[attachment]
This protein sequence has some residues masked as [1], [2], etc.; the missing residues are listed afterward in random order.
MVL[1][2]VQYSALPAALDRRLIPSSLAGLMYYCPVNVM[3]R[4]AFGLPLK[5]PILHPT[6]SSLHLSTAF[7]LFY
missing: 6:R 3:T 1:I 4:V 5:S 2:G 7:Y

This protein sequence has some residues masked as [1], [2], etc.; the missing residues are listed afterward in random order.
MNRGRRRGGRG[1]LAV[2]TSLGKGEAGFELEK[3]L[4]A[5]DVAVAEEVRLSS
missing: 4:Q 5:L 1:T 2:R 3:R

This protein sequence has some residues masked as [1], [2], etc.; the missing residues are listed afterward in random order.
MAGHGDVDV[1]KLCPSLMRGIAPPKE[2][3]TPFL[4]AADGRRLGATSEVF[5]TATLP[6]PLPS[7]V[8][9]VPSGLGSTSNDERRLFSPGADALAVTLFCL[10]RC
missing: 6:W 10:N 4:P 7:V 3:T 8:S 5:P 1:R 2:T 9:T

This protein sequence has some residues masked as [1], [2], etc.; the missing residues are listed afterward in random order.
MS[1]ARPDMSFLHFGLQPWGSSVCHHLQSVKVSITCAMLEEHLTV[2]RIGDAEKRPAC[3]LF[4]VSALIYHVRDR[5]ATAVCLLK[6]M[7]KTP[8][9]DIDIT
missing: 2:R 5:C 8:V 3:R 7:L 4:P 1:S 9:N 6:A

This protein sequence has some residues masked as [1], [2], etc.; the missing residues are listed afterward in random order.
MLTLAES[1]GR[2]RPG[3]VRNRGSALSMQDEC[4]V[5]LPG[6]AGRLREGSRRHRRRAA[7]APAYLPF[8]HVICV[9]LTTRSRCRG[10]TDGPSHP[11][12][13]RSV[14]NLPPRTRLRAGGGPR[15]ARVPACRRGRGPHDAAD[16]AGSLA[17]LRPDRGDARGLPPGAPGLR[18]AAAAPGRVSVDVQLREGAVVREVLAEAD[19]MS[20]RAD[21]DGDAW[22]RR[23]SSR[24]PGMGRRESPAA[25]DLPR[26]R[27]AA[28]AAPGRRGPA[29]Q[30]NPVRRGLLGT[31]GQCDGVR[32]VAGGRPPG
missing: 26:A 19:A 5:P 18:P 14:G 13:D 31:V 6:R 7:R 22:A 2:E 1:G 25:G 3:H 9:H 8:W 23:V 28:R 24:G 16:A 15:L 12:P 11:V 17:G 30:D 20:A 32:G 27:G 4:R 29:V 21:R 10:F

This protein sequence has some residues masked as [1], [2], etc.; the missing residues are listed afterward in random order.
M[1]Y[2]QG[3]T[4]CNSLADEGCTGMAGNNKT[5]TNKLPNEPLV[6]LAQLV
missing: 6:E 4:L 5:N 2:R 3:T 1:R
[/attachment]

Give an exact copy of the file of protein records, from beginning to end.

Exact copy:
This protein sequence has some residues masked as [1], [2], etc.; the missing residues are listed afterward in random order.
MVL[1][2]VQYSALPAALDRRLIPSSLAGLMYYCPVNVM[3]R[4]AFGLPLK[5]PILHPT[6]SSLHLSTAF[7]LFY
missing: 6:R 3:T 1:I 4:V 5:S 2:G 7:Y

This protein sequence has some residues masked as [1], [2], etc.; the missing residues are listed afterward in random order.
MNRGRRRGGRG[1]LAV[2]TSLGKGEAGFELEK[3]L[4]A[5]DVAVAEEVRLSS
missing: 4:Q 5:L 1:T 2:R 3:R

This protein sequence has some residues masked as [1], [2], etc.; the missing residues are listed afterward in random order.
MAGHGDVDV[1]KLCPSLMRGIAPPKE[2][3]TPFL[4]AADGRRLGATSEVF[5]TATLP[6]PLPS[7]V[8][9]VPSGLGSTSNDERRLFSPGADALAVTLFCL[10]RC
missing: 6:W 10:N 4:P 7:V 3:T 8:S 5:P 1:R 2:T 9:T

This protein sequence has some residues masked as [1], [2], etc.; the missing residues are listed afterward in random order.
MS[1]ARPDMSFLHFGLQPWGSSVCHHLQSVKVSITCAMLEEHLTV[2]RIGDAEKRPAC[3]LF[4]VSALIYHVRDR[5]ATAVCLLK[6]M[7]KTP[8][9]DIDIT
missing: 2:R 5:C 8:V 3:R 7:L 4:P 1:S 9:N 6:A

This protein sequence has some residues masked as [1], [2], etc.; the missing residues are listed afterward in random order.
MLTLAES[1]GR[2]RPG[3]VRNRGSALSMQDEC[4]V[5]LPG[6]AGRLREGSRRHRRRAA[7]APAYLPF[8]HVICV[9]LTTRSRCRG[10]TDGPSHP[11][12][13]RSV[14]NLPPRTRLRAGGGPR[15]ARVPACRRGRGPHDAAD[16]AGSLA[17]LRPDRGDARGLPPGAPGLR[18]AAAAPGRVSVDVQLREGAVVREVLAEAD[19]MS[20]RAD[21]DGDAW[22]RR[23]SSR[24]PGMGRRESPAA[25]DLPR[26]R[27]AA[28]AAPGRRGPA[29]Q[30]NPVRRGLLGT[31]GQCDGVR[32]VAGGRPPG
missing: 26:A 19:A 5:P 18:P 14:G 13:D 31:V 6:R 7:R 22:A 2:E 1:G 25:G 3:H 9:H 8:W 23:V 28:R 24:G 16:A 15:L 12:P 11:V 17:G 30:D 20:A 32:G 27:G 4:R 29:V 21:R 10:F

This protein sequence has some residues masked as [1], [2], etc.; the missing residues are listed afterward in random order.
M[1]Y[2]QG[3]T[4]CNSLADEGCTGMAGNNKT[5]TNKLPNEPLV[6]LAQLV
missing: 6:E 4:L 5:N 2:R 3:T 1:R